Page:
Oh So Close
As I read the first couple of articles we have in today’s news feed I kept thinking about something that happened not so long ago. Here’s the story…
A few years ago I was up early in the morning doing a little research and thinking about something I had told people many times, that maybe we would wake up one day and find out that in the middle of the night Nicolas Maduro and his wife, First Lady, Cilia Flores, had jumped on a plane and fled Venezuela. It was kinda wishful thinking but nevertheless a possibility.
The opposition had coalesced behind Juan Guaido, leader of the duly elected 2015 National Assembly, which they won in a landslide. There was widespread unrest and something I had been watching, signs that the military was not pleased with Maduro, seemed to be coming to fruition. The Maduro regime was out of money to buy the loyalty of the military and while the top brass still sided with Maduro, the rank and file were not doing well and their families were starving…and dying. If the leader of the armed forces decided he’d had enough of this and another high ranking Chavista went along with it, the dominoes could fall. It wasn’t really probable but, hey, you never know…
This was counterbalanced by my neighbor’s opinion that the top Chavistas couldn’t relinquish power due to the crimes they had committed, the looting of the treasury etc., not to mention all the crimes involving Human Rights violations (the killing of innocent civilians by security forces). If they lost power they would likely be imprisoned or killed, Mussolini style. He did though, agree with me that Maduro could probably go to Cuba or Iran and live off his stolen billions.
Then I got the call. “It’s happening!” my friend said. “Turn on CNN.” He was right, It looked like Guaido along with his mentor, Leopoldo Lopez, who had been imprisoned by Maduro for years on totally false charges, were about to lead a group to topple Maduro, and it appeared that the first military base would soon be in their hands.
Then I lost CNN…blocked. I found some coverage on BBC, then I lost it…blocked. Then I found some coverage on the business channel, Bloomberg, and then lost it … blocked. The Chavistas were throwing a communications blanket over everything, which made sense to me, as most modern power struggles were about control of two things, the military and the media.,,Could this be a desperate attempt by the Chavistas to prevent people from seeing what was going down and get behind them?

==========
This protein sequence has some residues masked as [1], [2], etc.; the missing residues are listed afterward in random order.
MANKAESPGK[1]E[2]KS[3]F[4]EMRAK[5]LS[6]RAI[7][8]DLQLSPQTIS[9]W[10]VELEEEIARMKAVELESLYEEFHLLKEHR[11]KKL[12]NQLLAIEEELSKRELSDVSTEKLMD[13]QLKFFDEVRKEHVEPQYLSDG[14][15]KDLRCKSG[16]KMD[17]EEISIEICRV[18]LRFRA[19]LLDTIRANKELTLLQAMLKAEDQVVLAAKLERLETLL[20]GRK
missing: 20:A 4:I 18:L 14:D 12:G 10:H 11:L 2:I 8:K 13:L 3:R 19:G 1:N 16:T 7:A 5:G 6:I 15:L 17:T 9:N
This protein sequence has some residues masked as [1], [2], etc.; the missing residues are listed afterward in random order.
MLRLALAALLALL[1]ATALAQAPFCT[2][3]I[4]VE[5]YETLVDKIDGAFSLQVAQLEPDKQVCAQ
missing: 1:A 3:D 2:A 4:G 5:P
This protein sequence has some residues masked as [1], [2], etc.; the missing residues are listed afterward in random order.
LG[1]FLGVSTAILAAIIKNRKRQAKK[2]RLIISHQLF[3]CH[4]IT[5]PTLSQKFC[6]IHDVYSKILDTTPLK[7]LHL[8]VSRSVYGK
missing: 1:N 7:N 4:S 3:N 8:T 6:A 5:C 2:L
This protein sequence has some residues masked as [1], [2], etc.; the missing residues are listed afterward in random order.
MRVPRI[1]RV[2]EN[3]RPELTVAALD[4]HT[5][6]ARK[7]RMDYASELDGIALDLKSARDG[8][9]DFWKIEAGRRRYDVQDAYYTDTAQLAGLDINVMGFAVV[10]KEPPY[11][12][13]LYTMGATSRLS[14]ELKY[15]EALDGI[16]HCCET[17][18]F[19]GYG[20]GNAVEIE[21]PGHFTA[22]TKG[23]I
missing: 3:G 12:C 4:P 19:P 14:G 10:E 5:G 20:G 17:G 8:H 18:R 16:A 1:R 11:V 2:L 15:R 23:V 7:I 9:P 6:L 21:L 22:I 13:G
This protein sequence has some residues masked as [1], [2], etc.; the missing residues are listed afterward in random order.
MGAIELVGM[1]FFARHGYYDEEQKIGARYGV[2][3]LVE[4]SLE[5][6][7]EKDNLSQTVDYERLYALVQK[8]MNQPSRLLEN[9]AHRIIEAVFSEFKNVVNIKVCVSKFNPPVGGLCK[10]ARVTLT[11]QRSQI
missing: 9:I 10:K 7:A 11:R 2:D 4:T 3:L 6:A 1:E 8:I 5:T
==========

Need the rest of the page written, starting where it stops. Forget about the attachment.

Well, in a few short hours it was all over…and not in a good way. It’s still unclear to this day exactly what happened but the story goes that Guaido had the backing of the head of the armed forces and the head of the TSJ (Venezuela’s Supreme Court) and when Guaido’s people made their move Maduro was ready to head to the airport. Then, as the story goes, the head of the supreme court, who expected he would be given the reins of power, found out this was not the case. He pulled his support and without judicial cover the head of the armed forces backed out as well…and it all fell apart. The Russians and Cubans told Maduro they were still with him and now, without the imminent threat, he should stay in Miraflores, the presidential palace, and so he did.
Soon both Lopez and Guaido were nowhere to be found. Lopez is now in Spain and Guaido is still in Venezuela and still engaged in trying to end the Maduro regime through free and fair elections…but for a brief moment…they were Oh So Close!
Now, let’s get started. Daily Mail reports that a Venezuela opposition group will file a complaint with the Inter- American Court of Human Rights for the attack last weekend on Juan Guaido. The opposition leader claims the attack should be blamed on Nicolas Maduro and that he has photos from the incident showing members of PSUV (Chavista political party) involved in the assault. He has to go outside the country with this as Venezuela has no independent judiciary. Oh, and Chavista leader, Diosdado Cabello, blames the opposition for generating violence.